Life’s Ambitions

       Who I am is not what I set out to be… About the age of ten I formulated my first career ambition. I wanted to be a football player. This ambition lasted for seven years until the night of the last football practice of my senior year in high school. That night I recognized that I would not get a scholarship to play football in college. It was time to find a new ambition for my life.
       I decided to go to college and major in theater. My first semester I landed a role in a major production of the college theater. The acting went well, but I nearly flunked all of my academic courses. Second semester I dropped acting and focused on the traditional academic subjects. My grades improved and I became interested in social issues. There was a new American president and he was challenging young Americans to ask not what their country could do for them, but what they could do for their country.
       I had a new ambition. The second semester of my sophomore year I was accepted as a Peace Corps volunteer. Two years overseas matured me, but it did not clarify my ambition for a life’s work. Back home I returned to college and married. It was time to find a place in the adult world. I imagined combining my growing spiritual interests with my social interest and become a clergyman. Five years later, I was a college and seminary graduate, and the father of two children. I was set for a respectable career as a minister until the Presbyterian Church refused to ordain me because of my theological and social ideas. It was time again to find a new ambition.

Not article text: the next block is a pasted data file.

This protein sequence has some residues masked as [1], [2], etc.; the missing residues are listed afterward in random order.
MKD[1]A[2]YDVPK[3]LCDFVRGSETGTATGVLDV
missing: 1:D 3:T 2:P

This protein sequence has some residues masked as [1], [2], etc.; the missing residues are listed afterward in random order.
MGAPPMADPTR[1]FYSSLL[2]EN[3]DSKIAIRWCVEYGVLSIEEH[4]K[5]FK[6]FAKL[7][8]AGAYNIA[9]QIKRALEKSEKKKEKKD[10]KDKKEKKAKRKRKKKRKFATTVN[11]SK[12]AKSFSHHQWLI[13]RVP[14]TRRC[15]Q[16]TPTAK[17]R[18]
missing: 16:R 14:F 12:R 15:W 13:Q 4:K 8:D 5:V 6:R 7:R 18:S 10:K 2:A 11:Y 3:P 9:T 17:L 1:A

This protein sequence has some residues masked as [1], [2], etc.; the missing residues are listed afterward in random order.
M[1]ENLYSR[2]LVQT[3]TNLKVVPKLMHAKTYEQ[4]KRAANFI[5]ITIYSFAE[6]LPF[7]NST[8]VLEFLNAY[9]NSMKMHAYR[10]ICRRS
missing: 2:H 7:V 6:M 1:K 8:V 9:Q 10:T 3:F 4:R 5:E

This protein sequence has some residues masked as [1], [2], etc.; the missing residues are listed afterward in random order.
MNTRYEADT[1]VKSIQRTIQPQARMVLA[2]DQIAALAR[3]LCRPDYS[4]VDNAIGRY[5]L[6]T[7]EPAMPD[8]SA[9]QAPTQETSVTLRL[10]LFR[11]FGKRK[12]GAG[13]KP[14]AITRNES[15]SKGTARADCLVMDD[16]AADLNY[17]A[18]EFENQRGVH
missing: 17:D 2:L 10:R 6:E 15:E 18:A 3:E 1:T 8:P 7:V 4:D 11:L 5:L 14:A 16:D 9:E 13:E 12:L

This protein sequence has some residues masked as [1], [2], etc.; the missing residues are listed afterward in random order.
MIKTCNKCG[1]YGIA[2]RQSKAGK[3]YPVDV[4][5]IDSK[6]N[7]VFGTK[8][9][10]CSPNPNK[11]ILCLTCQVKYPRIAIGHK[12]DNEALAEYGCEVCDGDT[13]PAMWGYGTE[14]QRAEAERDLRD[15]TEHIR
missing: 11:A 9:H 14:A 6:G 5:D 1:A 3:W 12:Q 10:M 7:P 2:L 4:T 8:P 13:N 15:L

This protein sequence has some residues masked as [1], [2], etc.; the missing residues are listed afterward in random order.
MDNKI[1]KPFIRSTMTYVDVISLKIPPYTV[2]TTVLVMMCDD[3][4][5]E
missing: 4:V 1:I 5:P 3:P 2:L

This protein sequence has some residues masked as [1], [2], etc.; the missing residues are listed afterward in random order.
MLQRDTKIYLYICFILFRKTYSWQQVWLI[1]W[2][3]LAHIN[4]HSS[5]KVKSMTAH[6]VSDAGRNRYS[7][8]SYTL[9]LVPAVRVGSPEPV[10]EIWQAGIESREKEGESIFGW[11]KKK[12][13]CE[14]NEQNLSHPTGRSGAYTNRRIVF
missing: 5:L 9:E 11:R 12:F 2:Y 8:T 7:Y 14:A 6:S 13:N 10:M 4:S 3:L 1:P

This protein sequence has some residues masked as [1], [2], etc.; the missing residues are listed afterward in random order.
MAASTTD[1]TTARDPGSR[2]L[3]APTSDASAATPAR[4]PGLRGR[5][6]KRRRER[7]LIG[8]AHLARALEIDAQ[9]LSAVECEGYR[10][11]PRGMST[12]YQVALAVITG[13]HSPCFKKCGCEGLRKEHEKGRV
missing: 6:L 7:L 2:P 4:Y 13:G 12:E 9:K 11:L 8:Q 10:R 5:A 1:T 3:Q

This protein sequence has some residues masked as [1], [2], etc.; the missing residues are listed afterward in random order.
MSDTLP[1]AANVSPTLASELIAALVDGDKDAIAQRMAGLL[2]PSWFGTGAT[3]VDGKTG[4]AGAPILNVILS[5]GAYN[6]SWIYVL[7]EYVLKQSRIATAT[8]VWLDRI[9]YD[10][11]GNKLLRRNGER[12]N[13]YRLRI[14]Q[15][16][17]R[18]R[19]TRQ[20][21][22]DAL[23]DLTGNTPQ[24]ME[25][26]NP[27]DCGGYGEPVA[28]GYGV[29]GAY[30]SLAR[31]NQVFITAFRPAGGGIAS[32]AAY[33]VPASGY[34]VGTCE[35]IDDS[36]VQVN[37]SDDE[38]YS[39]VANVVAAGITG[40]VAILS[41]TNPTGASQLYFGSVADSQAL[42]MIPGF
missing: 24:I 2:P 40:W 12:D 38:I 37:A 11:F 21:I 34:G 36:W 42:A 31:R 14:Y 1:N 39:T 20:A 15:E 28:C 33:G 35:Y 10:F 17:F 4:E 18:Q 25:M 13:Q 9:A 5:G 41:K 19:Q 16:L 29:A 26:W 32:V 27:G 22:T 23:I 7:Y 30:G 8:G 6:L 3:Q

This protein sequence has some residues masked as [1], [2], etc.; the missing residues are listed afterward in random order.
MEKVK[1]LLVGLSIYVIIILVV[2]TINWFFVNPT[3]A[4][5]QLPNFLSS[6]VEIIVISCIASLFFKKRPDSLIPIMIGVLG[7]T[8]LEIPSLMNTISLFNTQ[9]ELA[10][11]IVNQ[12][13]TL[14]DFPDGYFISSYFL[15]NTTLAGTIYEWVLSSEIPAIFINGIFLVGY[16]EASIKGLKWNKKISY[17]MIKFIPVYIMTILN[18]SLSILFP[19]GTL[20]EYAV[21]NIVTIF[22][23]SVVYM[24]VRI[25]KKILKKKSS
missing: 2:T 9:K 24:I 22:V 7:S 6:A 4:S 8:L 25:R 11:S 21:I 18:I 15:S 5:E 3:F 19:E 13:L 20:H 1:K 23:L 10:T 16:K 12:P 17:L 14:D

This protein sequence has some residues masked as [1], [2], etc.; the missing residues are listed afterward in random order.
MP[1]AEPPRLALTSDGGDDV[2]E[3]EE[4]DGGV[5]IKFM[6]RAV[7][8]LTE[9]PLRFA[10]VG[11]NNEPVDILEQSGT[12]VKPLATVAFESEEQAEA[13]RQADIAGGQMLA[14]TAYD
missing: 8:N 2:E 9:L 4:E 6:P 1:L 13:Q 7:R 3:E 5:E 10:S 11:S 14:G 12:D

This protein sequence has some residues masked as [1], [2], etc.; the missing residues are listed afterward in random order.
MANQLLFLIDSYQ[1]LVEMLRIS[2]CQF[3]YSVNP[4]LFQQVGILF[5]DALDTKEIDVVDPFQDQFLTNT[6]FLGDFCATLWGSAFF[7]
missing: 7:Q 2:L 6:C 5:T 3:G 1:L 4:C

I had discovered in living with my own children that I communicated well with kids. I imagined myself as a writer of children’s books. I took a job working in a steel mill and spent my free time writing children’s stories. In two years I published one story in a church magazine. One day, my wife suggested that I try telling my stories in performance. At the age of thirty I started a pre-school story hour in the local library; my ambition to be an oral storyteller was born.
       For thirty-five years I traveled the mid-Atlantic states telling stories to children in schools, libraries and camps. Then four years ago, at the age of sixty-four, I discovered that my storytelling business was waning. It was time for a new ambition, a new way to look at life and my work. I did not give up my love of telling stories to children, but I discovered a new ambition for creating stories that I have come to think of as the stories for the last third of my life. This may be overly optimistic, but it has created a new focus for my life’s work…who I am may not be what I set out to be, but it is who I was meant to be.

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